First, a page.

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Moody's sees low debt refinancing, lack of M&A reducing utilities' capital needs

After weathering the financial impact of a federal tax overhaul in 2018, Moody's expects North American regulated electric and gas utilities to see a reduction in external financing needs despite ramping up capital spending.

"The North American regulated electric and gas utilities sector is in the midst of a period of high capital spending to grow rate base," Moody's analysts wrote in an Aug. 12 report. "However, despite the steady growth in capital expenditures and dividends paid, sharply lower debt refinancing and the absence of M&A financing will drive a decline in external capital needs."

The rating agency said the "use of cash" in the sector will hit $197.7 billion in 2019, down from $234.5 billion in 2018, "largely driven by lower debt refinancing requirements and a lack of M&A activity."

Moody's projects maturing debt will hit $38 billion in 2019, a steep drop from $65 billion in 2018.

In addition, the declining external capital needs among regulated utilities will reduce aggregate negative free cash flow to about $40 billion in 2019 from $58.2 billion in 2018, Moody's said, describing the reduction as "credit positive" for the sector.

The rating agency in June 2018 downgraded its outlook on the U.S. regulated utilities sector to "negative," citing lower cash flows and higher debt levels from federal tax reform along with increased capital spending.

This outlook remains negative as Moody's expects utilities to lean more on debt following an equity spike to support credit quality.

"The industry responded to the negative cash flow impact of US tax reform by issuing $23 billion of new equity in 2018, nearly equal to the combined $24 billion that the industry issued from 2015 to 2017, which was credit positive," analysts wrote. "The absolute level of equity issuance will likely moderate from 2018 levels over the next few years as we expect approximately 75% of the sector's negative free cash flow to be funded with new debt capital through 2021."

Moody's analyst Robert Petrosino said some of the things the rating agency has observed companies doing "around the periphery is re-institute their DRIP [dividend reinvestment programs] or institute some small ATM [at-the-market] equity issuance plans as well."

"So, they may not be doing it in big slugs ... they are kind of doing it more in dribs and drabs through those DRIPs and through those ATM programs," Petrosino said in an Aug. 13 phone interview.

And while the type of offerings may not impact credit ratings, "anything that is on the margin that is utilizing more equity than debt would be credit positive, in lieu of the alternative of course," Petrosino said.

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Moody's expects capital spending, another factor driving external needs, to "remain robust in 2019" with the potential to moderate in 2020 and 2021.

"The need for regulated utilities to attract new external capital stems from the fact that capital spending will continue to exceed [cash from operations]," Moody's said.

"Usually these CapEx plans are revised up more than revised down" as the forecast year approaches, Petrosino said.

Meanwhile, funding for acquisitions among regulated utilities is expected to "drop sharply this year to about $1.5 billion from $19.2 billion in 2018."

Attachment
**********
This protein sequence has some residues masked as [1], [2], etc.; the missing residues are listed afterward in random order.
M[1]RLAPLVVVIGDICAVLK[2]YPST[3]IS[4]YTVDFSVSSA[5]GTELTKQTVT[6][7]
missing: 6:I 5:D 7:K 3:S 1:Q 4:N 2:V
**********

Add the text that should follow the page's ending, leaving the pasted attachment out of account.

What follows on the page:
"We do not expect any additional acquisition funding needs among regulated utilities through the rest of 2019," analysts wrote.

The $4.3 billion takeout of El Paso Electric Co. by an investment vehicle advised by J.P. Morgan Investment Management Inc. represents one of the few significant transactions in what has been a relatively sleepy year for M&A so far. The deal, however, was announced in June and is not expected to close until 2020, the rating agency noted.

Pressed on their interest in Florida municipal utility JEA, Duke Energy Corp. executives told analysts and investors on an Aug. 6 earnings call that the company is focused on organic growth.

"We evaluate opportunities, as you would expect, as we see things that are in our service territory that we think are a fit for us," Duke Energy Chairman, President and CEO Lynn Good said. "But that would be evaluated within the broad context of our business plan, and we feel like our organic growth opportunities are quite strong, and that would be our highest priority."

Asset sales, however, are a tool that has helped utilities fill external capital needs whether they are funding M&A or stabilizing the balance sheet, according to Moody's.

Sempra Energy unit Oncor Electric Delivery Co. LLC's acquisition of InfraREIT Inc. was "funded largely with proceeds from assets sales," the rating agency wrote.

Meanwhile, Southern Co. sold Gulf Power Co. and other Florida interests to NextEra Energy Inc., while also offloading a number of smaller assets in 2018, to shore up the company's balance sheet.

At the macroeconomic level, Petrosino noted a change in interest rates could have an impact on external financing plans "given that this is a highly capital intensive industry."

"[I]n the previous years [of 2016, 2017 and 2018], there was a pretty high reliance on the use of short-term debt which, in effect, kind of funded the acquisitions of 2016 and [2018] or in part funded those acquisitions in 2016 and [2018]," Petrosino said. "So, given that those are kind of remaining short-term balances or [commercial paper] outstanding, given this current low interest-rate environment, we might see some of these companies term out those short-term debt balances and take advantage of the low interest rate."